Providers Find Rich Stream of Referrals in Community Groups

Primary care physicians, cardiologists and the Lions Clubs International—no, this isn’t a game of “odd man out,” but rather a diversified mix of referral sources senior living operators should consider in their marketing, sales and outreach efforts.

Reaching out to community and volunteer-based organizations, like the Lions Clubs, is a fruitful way for senior living operators to cast a wider net for referral sources—a strategy worth considering as the industry grapples with stagnant occupancy rates.

In fact, while senior housing inventory has experienced an overall steady growth in recent times, occupancy has been at a standstill, with the average occupancy rate for senior housing properties remaining unchanged at 88.8% in the third quarter of 2017, in a year-over-year analysis, according to data from the National Investment Center for Seniors Housing & Care (NIC).


To combat this statistic, senior living operators must get creative with their referral base and remain in constant contact with these groups, according to providers and consultants in the industry.

Top-of-mind awareness

In addition to the Lions Clubs, senior living operators should reach out to similar groups like Kiwanis International and Shriners International to diversify their referral base, according to Cindy Olson, vice president of consulting business development at Minnetonka, Minnesota-based Health Dimensions Group, a consulting and management firm that services the post-acute, long-term care and other sectors of the health care industry.


Groups such as these often look for professionals in their local communities to speak at their meetings, she explained, and much like many in the general population, members of these groups don’t often think about senior living options until the need arises.

“They only really think about it when they have to deal with it. And there’s an educational gap,” Olson told Senior Housing News.

Reaching out to leaders of volunteer- and community-based organizations fills in the education gap between the senior living industry and the local group, as well as the general public, Olson explained.

”Those individuals have high influence and they’re the ones that people in crises are going to seek,” she said. “We need to educate them—not only drop off a brochure, but we need to spend the time to sit and reach out to them and make sure they really get [to know] how we serve seniors.”

Newton, Massachusetts-based Five Star Senior Living (Nasdaq: FVE) is one provider that follows this practice. The company hosts “Senior Living 101”-type sessions for community-based groups like local Lions Clubs on the types of senior living options available in the market, according to Roxy Mast, director of sales training at Five Star.

“These people in the Lions Clubs or the Elks Club, they don’t know [their options],” Mast told SHN. “They don’t know what independent or assisted living means, they don’t know what Medicare or Medicaid means. They don’t know that there’s more than one kind of hospital and that there are different kinds of home health … When you’re interacting with these groups, you can set yourself up to educate and to help them.”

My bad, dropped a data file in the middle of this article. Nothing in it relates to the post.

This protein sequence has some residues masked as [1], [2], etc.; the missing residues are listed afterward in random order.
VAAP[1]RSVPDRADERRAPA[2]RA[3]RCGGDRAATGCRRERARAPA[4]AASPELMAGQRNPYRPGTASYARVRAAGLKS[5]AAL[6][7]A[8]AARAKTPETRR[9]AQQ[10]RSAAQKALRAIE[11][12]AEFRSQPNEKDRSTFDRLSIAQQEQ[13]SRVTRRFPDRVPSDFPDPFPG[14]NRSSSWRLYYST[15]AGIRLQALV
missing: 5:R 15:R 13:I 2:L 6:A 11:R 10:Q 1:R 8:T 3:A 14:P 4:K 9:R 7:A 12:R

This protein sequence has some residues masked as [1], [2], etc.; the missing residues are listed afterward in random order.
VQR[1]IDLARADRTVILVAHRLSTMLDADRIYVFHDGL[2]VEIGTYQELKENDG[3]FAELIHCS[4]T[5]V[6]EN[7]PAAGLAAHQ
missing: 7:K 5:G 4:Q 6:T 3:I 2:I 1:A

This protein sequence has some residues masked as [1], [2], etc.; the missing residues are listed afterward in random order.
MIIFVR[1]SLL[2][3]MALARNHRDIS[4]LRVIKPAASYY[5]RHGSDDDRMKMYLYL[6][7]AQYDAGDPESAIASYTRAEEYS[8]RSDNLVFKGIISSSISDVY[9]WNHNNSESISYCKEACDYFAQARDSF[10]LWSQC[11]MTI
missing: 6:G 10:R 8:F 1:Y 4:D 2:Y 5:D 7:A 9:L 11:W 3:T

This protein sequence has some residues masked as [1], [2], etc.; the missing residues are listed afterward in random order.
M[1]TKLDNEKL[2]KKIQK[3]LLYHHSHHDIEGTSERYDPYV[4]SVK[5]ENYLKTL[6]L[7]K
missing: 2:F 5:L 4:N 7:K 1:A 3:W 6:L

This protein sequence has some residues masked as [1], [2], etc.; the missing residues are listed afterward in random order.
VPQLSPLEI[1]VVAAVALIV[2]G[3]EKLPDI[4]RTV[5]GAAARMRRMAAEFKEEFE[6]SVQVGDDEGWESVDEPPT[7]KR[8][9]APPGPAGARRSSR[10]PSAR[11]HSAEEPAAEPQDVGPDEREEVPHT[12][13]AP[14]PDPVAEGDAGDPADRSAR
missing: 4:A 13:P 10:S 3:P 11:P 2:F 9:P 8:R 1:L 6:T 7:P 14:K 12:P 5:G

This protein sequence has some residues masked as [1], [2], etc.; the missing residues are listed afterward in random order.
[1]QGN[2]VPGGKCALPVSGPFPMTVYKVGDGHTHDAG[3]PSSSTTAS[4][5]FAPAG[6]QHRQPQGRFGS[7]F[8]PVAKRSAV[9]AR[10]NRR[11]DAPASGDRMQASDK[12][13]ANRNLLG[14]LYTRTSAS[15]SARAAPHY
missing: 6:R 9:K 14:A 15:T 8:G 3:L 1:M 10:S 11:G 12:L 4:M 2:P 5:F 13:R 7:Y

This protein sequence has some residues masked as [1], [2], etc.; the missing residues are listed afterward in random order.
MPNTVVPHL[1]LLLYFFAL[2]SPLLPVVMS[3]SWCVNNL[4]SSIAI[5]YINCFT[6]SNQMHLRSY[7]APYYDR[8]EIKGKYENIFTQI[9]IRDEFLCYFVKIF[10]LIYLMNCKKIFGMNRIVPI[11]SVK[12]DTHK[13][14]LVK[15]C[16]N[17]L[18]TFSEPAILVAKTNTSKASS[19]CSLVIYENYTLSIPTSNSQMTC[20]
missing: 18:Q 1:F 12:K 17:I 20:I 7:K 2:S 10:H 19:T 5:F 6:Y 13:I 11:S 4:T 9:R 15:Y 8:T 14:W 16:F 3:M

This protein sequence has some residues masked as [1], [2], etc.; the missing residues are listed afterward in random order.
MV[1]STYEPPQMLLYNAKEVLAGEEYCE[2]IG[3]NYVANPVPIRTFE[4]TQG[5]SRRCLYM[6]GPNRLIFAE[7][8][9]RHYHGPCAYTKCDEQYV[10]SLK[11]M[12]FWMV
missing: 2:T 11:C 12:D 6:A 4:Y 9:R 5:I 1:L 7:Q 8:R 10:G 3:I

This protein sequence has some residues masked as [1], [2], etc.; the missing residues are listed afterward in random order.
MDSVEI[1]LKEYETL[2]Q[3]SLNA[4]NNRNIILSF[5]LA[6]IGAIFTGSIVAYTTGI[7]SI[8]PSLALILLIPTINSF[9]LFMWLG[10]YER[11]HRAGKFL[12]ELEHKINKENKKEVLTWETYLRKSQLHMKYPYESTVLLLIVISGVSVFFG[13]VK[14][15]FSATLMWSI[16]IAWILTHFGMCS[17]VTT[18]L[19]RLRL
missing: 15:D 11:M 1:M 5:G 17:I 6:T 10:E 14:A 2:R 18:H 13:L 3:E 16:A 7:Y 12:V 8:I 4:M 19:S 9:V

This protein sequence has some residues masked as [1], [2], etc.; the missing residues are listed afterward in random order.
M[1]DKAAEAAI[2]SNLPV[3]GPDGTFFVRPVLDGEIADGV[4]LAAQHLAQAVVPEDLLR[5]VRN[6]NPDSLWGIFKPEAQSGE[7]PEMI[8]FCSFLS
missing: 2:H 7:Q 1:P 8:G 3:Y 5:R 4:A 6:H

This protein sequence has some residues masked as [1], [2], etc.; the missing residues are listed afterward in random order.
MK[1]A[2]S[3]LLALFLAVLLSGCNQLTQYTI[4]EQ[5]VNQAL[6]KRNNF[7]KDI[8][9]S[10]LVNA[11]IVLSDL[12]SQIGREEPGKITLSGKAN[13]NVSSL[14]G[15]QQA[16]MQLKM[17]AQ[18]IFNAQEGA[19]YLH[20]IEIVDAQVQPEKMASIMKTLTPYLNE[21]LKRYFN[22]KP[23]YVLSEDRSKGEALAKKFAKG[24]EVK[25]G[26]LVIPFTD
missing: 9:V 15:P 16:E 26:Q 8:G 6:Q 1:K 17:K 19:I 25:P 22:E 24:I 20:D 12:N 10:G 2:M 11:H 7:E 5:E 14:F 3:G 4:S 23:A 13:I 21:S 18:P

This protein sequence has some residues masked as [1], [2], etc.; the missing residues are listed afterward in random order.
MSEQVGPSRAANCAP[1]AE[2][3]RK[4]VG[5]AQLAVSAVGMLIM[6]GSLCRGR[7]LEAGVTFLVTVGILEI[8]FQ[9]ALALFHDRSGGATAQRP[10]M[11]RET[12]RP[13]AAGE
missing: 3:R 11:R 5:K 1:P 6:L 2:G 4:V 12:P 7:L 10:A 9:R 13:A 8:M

At Five Star, the outreach isn’t just education-based, as the group will even host its Lifestyle360 brand of recreation activities for local organizations, as well host its fitness activities at local churches for members of their congregation, according to Mast.

In addition to these community-based organizations, another group providers should turn to as a unique referral source are estate planning councils, which often have a membership comprised of elder law attorneys, CPAs and trust officers, Mast explained.

“You can usually join as an affiliate and be part of that group [and] can also partner to [host continuing education] classes for for them,” Mast said.

These outreach and educational efforts are not a one-and-done deal. For it to work successfully, senior living operators must maintain a steady relationship with these community- and volunteer-based group leaders, according to Olson.

“Periodically touch base with them, maybe have coffee occasionally with the head of the group just to remind them that [your senior living community] exists,” Olson said. “With sales and marketing, it’s always about maintaining top-of-mind awareness with your target audience.”

Selling true value

In order for operators to successfully sell their community to these unique referral sources, they must not think of their senior living community as merely a product they’re trying to sell, according to Olson.

“We don’t sell a commodity; we sell service and a lifestyle,” she said. “It has to be an educational, relationship-based sale and you have to explain to them why it’s even important for them to know anything about [your] community.”

This process involves developing a deep understanding of the organization, and also creating an awareness for them as to why your senior living community and its services are the perfect fit for the community at large.

“By selling it that way and explaining how you can make seniors lives better … you can really make people realize that it’s a good thing that you’re there and that it’s worth it for them to put their reputation on the line to give them your name,” Olson added.

Written by Carlo Calma

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